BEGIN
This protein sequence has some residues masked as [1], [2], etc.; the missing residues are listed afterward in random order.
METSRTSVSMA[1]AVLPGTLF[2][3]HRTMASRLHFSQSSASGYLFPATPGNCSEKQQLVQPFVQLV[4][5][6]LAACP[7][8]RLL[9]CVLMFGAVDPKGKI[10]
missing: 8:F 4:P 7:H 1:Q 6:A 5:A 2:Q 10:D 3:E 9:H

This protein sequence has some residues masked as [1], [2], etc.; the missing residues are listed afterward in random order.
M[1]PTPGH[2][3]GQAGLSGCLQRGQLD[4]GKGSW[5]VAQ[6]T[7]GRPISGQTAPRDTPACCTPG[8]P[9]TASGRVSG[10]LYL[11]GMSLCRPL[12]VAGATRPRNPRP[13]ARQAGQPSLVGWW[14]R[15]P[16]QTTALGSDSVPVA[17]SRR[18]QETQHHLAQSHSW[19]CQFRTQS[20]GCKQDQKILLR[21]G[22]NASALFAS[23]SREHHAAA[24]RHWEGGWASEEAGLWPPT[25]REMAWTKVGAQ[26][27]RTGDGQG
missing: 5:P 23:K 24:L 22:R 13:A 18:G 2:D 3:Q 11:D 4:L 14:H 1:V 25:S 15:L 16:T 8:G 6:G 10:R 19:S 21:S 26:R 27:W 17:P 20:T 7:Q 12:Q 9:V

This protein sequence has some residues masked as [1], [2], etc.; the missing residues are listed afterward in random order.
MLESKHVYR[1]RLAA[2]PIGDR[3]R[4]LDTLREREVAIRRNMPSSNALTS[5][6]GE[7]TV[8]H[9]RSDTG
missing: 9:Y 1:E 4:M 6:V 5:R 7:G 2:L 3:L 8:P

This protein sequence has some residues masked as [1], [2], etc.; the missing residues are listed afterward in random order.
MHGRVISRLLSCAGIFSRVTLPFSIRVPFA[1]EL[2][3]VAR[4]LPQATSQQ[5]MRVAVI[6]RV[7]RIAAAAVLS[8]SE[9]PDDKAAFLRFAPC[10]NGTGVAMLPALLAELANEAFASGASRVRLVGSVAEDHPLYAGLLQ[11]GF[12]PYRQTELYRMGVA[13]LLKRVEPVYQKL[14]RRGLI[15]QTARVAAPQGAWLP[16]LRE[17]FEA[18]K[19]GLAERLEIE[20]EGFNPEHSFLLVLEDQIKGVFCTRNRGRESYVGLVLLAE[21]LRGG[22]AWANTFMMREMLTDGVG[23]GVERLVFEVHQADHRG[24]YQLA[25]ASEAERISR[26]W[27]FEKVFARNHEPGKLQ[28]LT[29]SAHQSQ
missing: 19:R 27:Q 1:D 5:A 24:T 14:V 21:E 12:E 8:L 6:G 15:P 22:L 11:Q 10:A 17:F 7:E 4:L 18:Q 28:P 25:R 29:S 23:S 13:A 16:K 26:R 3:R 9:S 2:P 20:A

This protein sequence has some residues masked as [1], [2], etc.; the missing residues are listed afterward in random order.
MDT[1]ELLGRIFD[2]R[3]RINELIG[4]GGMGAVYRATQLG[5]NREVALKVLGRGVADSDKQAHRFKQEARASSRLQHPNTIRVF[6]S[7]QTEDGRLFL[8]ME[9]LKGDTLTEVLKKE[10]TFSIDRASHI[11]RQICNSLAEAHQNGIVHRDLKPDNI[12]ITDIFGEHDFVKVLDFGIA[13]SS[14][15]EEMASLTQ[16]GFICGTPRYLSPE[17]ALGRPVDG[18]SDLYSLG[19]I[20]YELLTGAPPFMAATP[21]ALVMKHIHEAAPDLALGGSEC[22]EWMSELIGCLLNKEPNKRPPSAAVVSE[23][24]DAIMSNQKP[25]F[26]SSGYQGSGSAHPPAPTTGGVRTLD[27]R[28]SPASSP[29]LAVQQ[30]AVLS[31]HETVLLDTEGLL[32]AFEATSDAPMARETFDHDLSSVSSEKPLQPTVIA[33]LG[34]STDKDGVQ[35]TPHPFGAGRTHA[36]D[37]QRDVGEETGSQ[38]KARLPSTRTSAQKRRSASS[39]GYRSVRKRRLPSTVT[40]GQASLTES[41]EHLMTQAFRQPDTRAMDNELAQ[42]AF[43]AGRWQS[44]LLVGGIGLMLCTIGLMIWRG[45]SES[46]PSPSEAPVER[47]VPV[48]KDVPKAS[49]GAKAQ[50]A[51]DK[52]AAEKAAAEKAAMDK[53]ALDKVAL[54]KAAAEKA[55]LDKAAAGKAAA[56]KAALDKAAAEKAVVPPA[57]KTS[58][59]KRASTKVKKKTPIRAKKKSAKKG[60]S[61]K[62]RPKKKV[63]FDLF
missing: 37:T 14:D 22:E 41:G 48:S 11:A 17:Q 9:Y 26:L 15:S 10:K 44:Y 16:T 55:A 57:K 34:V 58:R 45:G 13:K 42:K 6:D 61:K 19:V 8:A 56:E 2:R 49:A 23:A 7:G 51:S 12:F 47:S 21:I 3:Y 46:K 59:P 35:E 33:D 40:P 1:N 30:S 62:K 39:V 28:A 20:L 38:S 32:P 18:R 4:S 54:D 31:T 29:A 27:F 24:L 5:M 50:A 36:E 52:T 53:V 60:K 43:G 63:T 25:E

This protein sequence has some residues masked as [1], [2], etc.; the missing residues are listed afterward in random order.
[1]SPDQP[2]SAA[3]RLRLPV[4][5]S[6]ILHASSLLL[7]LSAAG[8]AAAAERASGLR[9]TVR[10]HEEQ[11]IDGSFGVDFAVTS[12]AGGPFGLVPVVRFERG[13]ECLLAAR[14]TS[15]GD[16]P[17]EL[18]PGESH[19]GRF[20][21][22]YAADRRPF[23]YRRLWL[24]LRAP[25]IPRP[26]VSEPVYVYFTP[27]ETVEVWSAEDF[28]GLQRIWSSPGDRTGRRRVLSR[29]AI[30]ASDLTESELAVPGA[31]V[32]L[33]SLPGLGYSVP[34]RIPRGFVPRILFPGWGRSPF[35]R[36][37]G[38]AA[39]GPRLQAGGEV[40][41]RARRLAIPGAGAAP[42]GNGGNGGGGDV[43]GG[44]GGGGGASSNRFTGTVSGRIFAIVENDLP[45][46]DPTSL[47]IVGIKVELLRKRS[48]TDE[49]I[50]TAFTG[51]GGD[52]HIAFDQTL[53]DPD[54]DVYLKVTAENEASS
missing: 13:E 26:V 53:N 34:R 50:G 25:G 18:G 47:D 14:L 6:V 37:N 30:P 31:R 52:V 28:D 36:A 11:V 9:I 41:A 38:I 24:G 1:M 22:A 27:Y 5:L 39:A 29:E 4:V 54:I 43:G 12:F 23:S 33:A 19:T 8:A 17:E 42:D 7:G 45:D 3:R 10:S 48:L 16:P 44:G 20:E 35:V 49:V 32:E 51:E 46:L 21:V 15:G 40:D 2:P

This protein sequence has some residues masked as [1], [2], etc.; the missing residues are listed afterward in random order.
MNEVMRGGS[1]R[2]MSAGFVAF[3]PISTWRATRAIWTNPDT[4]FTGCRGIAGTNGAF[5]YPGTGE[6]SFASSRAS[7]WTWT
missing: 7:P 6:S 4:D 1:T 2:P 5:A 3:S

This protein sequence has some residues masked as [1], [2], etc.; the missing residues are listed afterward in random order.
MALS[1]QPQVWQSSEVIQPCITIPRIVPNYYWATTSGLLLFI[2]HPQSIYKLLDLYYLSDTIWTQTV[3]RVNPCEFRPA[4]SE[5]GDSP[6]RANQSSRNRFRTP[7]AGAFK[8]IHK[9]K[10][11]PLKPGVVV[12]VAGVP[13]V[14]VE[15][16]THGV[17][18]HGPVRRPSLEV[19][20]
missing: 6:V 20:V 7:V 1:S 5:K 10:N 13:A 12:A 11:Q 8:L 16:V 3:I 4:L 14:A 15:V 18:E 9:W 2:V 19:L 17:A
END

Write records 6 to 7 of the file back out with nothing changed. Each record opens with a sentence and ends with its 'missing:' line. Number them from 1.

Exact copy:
This protein sequence has some residues masked as [1], [2], etc.; the missing residues are listed afterward in random order.
[1]SPDQP[2]SAA[3]RLRLPV[4][5]S[6]ILHASSLLL[7]LSAAG[8]AAAAERASGLR[9]TVR[10]HEEQ[11]IDGSFGVDFAVTS[12]AGGPFGLVPVVRFERG[13]ECLLAAR[14]TS[15]GD[16]P[17]EL[18]PGESH[19]GRF[20][21][22]YAADRRPF[23]YRRLWL[24]LRAP[25]IPRP[26]VSEPVYVYFTP[27]ETVEVWSAEDF[28]GLQRIWSSPGDRTGRRRVLSR[29]AI[30]ASDLTESELAVPGA[31]V[32]L[33]SLPGLGYSVP[34]RIPRGFVPRILFPGWGRSPF[35]R[36][37]G[38]AA[39]GPRLQAGGEV[40][41]RARRLAIPGAGAAP[42]GNGGNGGGGDV[43]GG[44]GGGGGASSNRFTGTVSGRIFAIVENDLP[45][46]DPTSL[47]IVGIKVELLRKRS[48]TDE[49]I[50]TAFTG[51]GGD[52]HIAFDQTL[53]DPD[54]DVYLKVTAENEASS
missing: 13:E 26:V 53:N 34:R 50:G 25:G 18:G 47:D 14:L 6:V 37:N 30:P 31:R 52:V 28:D 36:A 11:V 9:I 41:A 38:I 24:G 1:M 22:A 27:Y 5:L 39:A 29:E 4:V 54:I 43:G 12:F 23:S 33:A 19:T 8:A 17:E 42:D 7:G 45:D 3:R 10:S 48:L 16:P 44:G 20:E 35:V 49:V 32:E 51:E 46:L 21:V 15:G 40:D 2:P

This protein sequence has some residues masked as [1], [2], etc.; the missing residues are listed afterward in random order.
MNEVMRGGS[1]R[2]MSAGFVAF[3]PISTWRATRAIWTNPDT[4]FTGCRGIAGTNGAF[5]YPGTGE[6]SFASSRAS[7]WTWT
missing: 7:P 6:S 4:D 1:T 2:P 5:A 3:S